This article is part of an occasional series from leading voices about key issues facing marketing today.
Customers. Everyone cares about them. Every team in your company is customer-focused. And everyone is likely working diligently to understand how your customers think. But what if all that effort is for naught?
What if, despite investments in customer platforms, your understanding of your customer is only marginally better.
For marketing teams, that should be a terrifying thought.
For many companies, even those that tout themselves as being customer-first, detailed customer insight can be hard to come by. And it's not for a lack of trying. More importantly, and more likely, it's because of a lack of coordination and integration.
Doing the Same Thing Over and Over Again...
Albert Einstein is apocryphally attributed with having said "Insanity is doing the same thing over and over again and expecting different results." Whoever coined it, it's a great maxim to keep in mind, especially when we're tackling difficult challenges.
Ironically, however, "the same thing" doesn't always look like "the same thing."
Consider customer analysis. Years ago, a customer service team might have informally built its "customer model" through accumulated experience that came from repeated one-on-one interactions with customers. Today, that same team will take advantage of Cloud-based customer service tools that can record chatbot interactions and transcribe phone calls. What hasn't changed, however, is the underlying data source: the potentially irate customer calling in to complain. And, naturally, a team that is exposed to the same type of interaction over and over and over will begin to develop a bias.
The same holds true for other teams in your company. The sales team, with its shiny new CRM will view customers through the lens of potential deal size when (and if) they enter data into the system. The marketing team, through its social media monitoring, will get to see a very, very positive and curated view of their customers. The finance team sees each customer as ARPU and LTV. And don't even ask what the collections team thinks of customers...
Each time one of those teams embarks on a new customer-focused initiative, they unwittingly bring their positive and negative biases along with them. Regardless of the tools they use.
What If We Could Connect the Data?
The big issue, it would seem, is that the various teams aren't connected with one another. If only the sales team had access to customer service logs, or the marketing team had access to Finance's data.
Not so fast.
The issue isn't that these teams can't view data from other sources; it's that these teams aren't refining their customer insights through application of cross-department data. Marketing, for example, might not be concerned about the exact details behind each customer call, but they do care about which customer category these people are calling from.
Proper data aggregation requires effort. Different departments naturally develop siloes. Left unchecked, those data siloes lead to fragmentation, tribalism, and an us-vs.-them mentality. To counteract that natural tendency, a company needs to develop a formal data strategy.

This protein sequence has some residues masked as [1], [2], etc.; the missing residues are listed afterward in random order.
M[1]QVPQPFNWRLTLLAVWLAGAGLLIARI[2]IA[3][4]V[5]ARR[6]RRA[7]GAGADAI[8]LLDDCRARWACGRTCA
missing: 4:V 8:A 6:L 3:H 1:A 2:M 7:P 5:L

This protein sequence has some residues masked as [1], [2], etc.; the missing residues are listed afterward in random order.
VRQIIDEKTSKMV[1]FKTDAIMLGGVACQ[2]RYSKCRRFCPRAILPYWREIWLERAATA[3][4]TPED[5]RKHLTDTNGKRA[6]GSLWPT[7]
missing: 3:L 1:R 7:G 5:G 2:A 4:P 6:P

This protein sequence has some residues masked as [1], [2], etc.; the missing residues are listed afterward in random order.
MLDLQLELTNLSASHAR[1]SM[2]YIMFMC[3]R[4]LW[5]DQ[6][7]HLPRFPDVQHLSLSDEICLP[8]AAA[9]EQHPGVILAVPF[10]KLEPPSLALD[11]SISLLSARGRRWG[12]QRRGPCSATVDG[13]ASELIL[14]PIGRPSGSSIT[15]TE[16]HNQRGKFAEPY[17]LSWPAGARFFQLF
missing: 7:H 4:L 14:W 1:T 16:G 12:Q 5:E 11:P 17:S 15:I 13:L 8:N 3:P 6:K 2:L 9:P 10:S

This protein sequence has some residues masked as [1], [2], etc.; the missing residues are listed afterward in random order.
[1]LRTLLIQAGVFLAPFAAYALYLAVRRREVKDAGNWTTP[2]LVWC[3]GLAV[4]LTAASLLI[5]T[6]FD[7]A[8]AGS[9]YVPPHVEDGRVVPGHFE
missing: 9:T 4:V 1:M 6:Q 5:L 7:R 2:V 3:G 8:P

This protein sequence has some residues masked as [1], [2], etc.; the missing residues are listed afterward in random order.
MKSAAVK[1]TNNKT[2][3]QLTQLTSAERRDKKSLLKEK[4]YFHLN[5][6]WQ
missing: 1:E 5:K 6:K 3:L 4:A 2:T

That strategy must incorporate data security, governance, and privacy. Integration of data from different teams requires well-planned data architecture and business processes to regulate the proper sharing of information.
If all this sounds like a big commitment, in a way it is. Companies that make the mistake of running a small data project often fail because they try to apply analytics within a limited scope. The moment they need to work with teams outside the scope of their project, they run into the same barriers that were preventing collaboration between those teams in the first place.
So, What Does More Integrated Data Buy Me?
A richer customer model, for one thing. Increasing the number of dimensions that you can use for viewing a customer means more refined segmentation, which in turn can feed multisegment marketing efforts.
Those unique customer segments should be easily differentiated (even if they are multidimensional) and measurable in terms of their impact on the larger organization. Furthermore, when deploying campaigns against those segments, you should be able to measure the specific results against each segment. Building hypothetical customer segments that you can't subsequently measure against is of little practical value.
Contrasted against data-poor customer models, or models that are limited to data gathered by a specific team (like customer surveys), a customer model that incorporates Finance, Support, Sales, Operations, and of course Marketing data is a huge step forward.
Barriers that prevent companies from developing rich customer models come in many forms. In some cases, they arise due to siloes that have developed among teams. Other organizations cite cost of integration as an issue. Most disturbingly, some organizations are simply satisfied with the limited insight they gather, or perhaps they are lulled into a false sense of security by fancier versions of the same old tools they've used in the past.
Regardless of the reason, it's always worth re-examining your assumptions, especially regarding something so critical to success as understanding your customer.
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